These glass cutting techniques should help you have success at cutting glass. Sometimes it's
just one little thing that can make a world of difference.
There are some shapes that just don't work in glass. Glass likes to break in a straight or curved line. If the piece you're trying to cut doesn't fit into one of those categories, the glass will take the path of least resistance and break where you don't want it to break.
In the following picture, you will see Impossible Cuts and the modifications that will make them work.
There are a lot of variations of the shapes shown. For instance, the L shape could also include
a V shape since the intersection of the two legs of the L form a V. The half moon shape won't work
because of the very narrow tips. Once it's widened out there is less danger of the tips breaking off.
That shape could include any shape that has a very narrow tip.
Cutting a Piece That Has a Point
These glass cutting techniques are for cutting a piece with a point. When you cut a piece that has a point, such as a triangle, always start cutting at the narrowest end and run your cutter to the widest end. Break the glass out from the edge you finish cutting on (the widest end). That way, you have a much better chance of keeping the point. It's not so important if you are working with lead came, but it is very important to keep the point if you are using copper foil. With lead came a missing point won't be seen under the lead. Actually, missing points make it easier to lead up a pointed piece. With copper foil, you will have a hole in your panel where the point is missing. So, to recap, always cut from narrowest end to widest end..
Make the Most Difficult Cut First
When you're cutting glass, your tendency will be to do all of the easy cuts, on each individual piece, first and leave the most difficult cut for last. Don't Do It!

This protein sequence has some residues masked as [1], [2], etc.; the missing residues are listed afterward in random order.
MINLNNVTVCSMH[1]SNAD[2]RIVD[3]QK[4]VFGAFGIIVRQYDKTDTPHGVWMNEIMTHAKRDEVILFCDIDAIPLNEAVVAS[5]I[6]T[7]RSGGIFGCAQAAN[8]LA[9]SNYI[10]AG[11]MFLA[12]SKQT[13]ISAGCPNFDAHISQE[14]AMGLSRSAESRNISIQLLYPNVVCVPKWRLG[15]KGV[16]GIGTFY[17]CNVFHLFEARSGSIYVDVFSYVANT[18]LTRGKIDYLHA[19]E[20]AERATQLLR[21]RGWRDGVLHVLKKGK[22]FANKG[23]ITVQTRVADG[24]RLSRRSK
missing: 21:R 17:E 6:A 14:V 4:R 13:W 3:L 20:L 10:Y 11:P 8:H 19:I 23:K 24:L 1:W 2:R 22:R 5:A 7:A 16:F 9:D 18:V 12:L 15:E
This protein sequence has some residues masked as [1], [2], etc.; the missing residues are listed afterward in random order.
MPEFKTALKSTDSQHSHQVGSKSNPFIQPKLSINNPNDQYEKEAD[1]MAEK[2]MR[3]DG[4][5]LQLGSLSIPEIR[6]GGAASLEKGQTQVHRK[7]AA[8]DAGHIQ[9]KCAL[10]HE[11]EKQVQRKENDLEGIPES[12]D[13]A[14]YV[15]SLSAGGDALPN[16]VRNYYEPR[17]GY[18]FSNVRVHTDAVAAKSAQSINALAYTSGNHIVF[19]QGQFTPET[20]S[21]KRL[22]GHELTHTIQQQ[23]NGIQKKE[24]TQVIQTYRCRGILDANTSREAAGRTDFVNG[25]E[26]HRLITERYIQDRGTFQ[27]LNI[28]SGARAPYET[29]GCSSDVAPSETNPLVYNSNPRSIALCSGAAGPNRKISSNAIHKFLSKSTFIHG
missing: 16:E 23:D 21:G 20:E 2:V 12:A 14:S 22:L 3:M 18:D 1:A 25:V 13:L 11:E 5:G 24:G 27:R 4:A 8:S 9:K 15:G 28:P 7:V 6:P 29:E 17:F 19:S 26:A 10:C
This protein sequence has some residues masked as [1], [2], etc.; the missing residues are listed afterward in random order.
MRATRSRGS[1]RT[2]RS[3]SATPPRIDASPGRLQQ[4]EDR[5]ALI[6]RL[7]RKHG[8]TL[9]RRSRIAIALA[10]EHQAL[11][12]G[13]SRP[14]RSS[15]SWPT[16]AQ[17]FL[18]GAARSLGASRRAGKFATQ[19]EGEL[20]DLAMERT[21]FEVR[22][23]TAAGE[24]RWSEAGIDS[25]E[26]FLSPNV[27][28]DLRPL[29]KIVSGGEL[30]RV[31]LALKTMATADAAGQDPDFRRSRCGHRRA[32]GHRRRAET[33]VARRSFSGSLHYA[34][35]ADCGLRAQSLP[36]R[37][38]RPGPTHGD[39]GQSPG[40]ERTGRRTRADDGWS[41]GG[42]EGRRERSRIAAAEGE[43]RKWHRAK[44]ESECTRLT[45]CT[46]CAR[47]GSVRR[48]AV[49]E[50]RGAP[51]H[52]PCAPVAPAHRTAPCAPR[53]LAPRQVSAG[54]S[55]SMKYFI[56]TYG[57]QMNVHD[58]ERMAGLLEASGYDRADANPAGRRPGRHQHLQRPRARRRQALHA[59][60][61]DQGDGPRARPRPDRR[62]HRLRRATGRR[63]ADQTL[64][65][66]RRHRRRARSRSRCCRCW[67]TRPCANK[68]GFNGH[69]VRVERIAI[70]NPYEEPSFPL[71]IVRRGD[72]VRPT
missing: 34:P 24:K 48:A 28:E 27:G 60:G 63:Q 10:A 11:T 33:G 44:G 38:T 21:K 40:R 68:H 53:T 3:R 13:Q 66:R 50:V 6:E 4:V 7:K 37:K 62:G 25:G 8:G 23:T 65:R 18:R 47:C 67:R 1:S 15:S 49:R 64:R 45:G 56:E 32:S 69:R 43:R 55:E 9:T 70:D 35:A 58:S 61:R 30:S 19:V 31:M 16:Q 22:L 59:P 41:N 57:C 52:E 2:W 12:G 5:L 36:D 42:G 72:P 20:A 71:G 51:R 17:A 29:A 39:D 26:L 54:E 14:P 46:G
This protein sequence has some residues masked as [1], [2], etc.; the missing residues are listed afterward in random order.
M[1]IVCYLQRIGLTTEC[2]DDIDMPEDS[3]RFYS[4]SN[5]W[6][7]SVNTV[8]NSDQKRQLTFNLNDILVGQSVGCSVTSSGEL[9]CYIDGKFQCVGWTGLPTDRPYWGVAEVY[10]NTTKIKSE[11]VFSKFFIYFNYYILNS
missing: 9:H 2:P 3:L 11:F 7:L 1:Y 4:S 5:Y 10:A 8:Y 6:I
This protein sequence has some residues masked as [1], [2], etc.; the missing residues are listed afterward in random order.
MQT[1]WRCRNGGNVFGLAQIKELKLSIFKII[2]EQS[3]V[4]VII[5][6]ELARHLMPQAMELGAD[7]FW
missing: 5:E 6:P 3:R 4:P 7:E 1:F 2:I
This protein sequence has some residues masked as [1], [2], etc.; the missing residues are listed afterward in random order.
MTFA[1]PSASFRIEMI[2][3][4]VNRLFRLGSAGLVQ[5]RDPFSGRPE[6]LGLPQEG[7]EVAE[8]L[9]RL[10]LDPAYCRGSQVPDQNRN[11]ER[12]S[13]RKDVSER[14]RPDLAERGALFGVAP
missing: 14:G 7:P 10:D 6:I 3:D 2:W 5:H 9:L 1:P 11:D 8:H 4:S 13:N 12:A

On this piece, the most difficult cut is the semicircle. The space above the word "Cut #1" is too narrow for the semi circle to come out without the glass breaking somewhere. You need the extra glass on the other side of the semicircle to prevent that from happening.
If you made cuts #2 and #3 first, here's what would happen:
So, to continue, score and remove the semicircle first:
Then make cut #2:
Followed by cut #3:
Cutting Out a Semicircle
Use these glass cutting techniques if you have to cut and remove a semicircle or any other shape that
has a tendency to break when you're trying to cut it. I personally would use running pliers to remove
any but the tiniest semicircle and most other shapes. There's not much that you can't do with running
pliers. You can see how to use running pliers at:
Running the Score
You can watch a video about using running pliers at: Running Pliers
If you don't have running pliers, and I would advise getting some ASAP, here's another way to cut and
remove a semicircle.
Trace your semicircle on the glass, then draw a series of smaller semicircles within it.
Start cutting and removing each semicircle. Use your breaking pliers to remove them. Garb the glass at
one end of the score, with the end of the pliers placed next to the score line, and give it a good wiggle.
Repeat this at the other end of the score and wiggle it again. You should hear a click when the score
starts to run. Some glass won't give the clicking sound, but you should be able to see the score running.
Once you hear the click or see the run from both ends, grab the semicircle in the middle, next to the
score line and wiggle some more. Go around the score line doing the same until the glass lets loose and
comes out. Repeat this with each semicircle until all of the pieces are out. Sometimes the glass will
come out in pieces instead of a full semicircle. Don't worry, that's something that occasionally
Here's the final result:
If you're having trouble with your glass cutting techniques and are having problems with
any particular shape breaking over and over again, try a different approach at cutting it out. Let
the examples above be your guide. Sometimes it helps to practice cutting it out of window glass until
you have the sequence right. There's no sense wasting expensive stained glass when you're practicing.
Get it right first, then cut it out of stained glass.
To send me a private email you can contact me here.
Can't find what you wanted on this page? To continue your search, use the Google search
To find everything else on this web site go to the Web Site Index
This page was last updated on March 5, 2016